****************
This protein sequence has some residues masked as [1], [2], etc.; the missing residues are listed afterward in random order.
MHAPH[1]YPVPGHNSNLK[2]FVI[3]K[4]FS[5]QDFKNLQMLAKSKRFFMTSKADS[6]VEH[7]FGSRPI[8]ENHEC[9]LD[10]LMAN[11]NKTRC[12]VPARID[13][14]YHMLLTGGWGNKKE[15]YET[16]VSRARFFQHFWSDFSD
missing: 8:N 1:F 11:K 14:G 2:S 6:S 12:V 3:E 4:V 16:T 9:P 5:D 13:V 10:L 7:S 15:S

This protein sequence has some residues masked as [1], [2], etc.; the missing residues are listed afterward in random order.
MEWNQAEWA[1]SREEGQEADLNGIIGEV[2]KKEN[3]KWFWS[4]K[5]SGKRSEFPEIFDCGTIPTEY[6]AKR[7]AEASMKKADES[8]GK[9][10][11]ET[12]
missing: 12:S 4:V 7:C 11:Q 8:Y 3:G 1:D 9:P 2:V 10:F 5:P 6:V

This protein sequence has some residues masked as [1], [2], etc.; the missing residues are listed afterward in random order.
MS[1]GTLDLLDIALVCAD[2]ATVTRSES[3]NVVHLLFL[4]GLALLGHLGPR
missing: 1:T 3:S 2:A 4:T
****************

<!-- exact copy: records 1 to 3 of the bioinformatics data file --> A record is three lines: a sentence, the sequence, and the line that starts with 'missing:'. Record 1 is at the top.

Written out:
This protein sequence has some residues masked as [1], [2], etc.; the missing residues are listed afterward in random order.
MHAPH[1]YPVPGHNSNLK[2]FVI[3]K[4]FS[5]QDFKNLQMLAKSKRFFMTSKADS[6]VEH[7]FGSRPI[8]ENHEC[9]LD[10]LMAN[11]NKTRC[12]VPARID[13][14]YHMLLTGGWGNKKE[15]YET[16]VSRARFFQHFWSDFSD
missing: 8:N 1:F 11:K 14:G 2:S 6:S 12:V 3:E 4:V 16:T 9:P 5:D 13:V 10:L 7:S 15:S

This protein sequence has some residues masked as [1], [2], etc.; the missing residues are listed afterward in random order.
MEWNQAEWA[1]SREEGQEADLNGIIGEV[2]KKEN[3]KWFWS[4]K[5]SGKRSEFPEIFDCGTIPTEY[6]AKR[7]AEASMKKADES[8]GK[9][10][11]ET[12]
missing: 12:S 4:V 7:C 11:Q 8:Y 3:G 1:D 9:P 2:V 10:F 5:P 6:V

This protein sequence has some residues masked as [1], [2], etc.; the missing residues are listed afterward in random order.
MS[1]GTLDLLDIALVCAD[2]ATVTRSES[3]NVVHLLFL[4]GLALLGHLGPR
missing: 1:T 3:S 2:A 4:T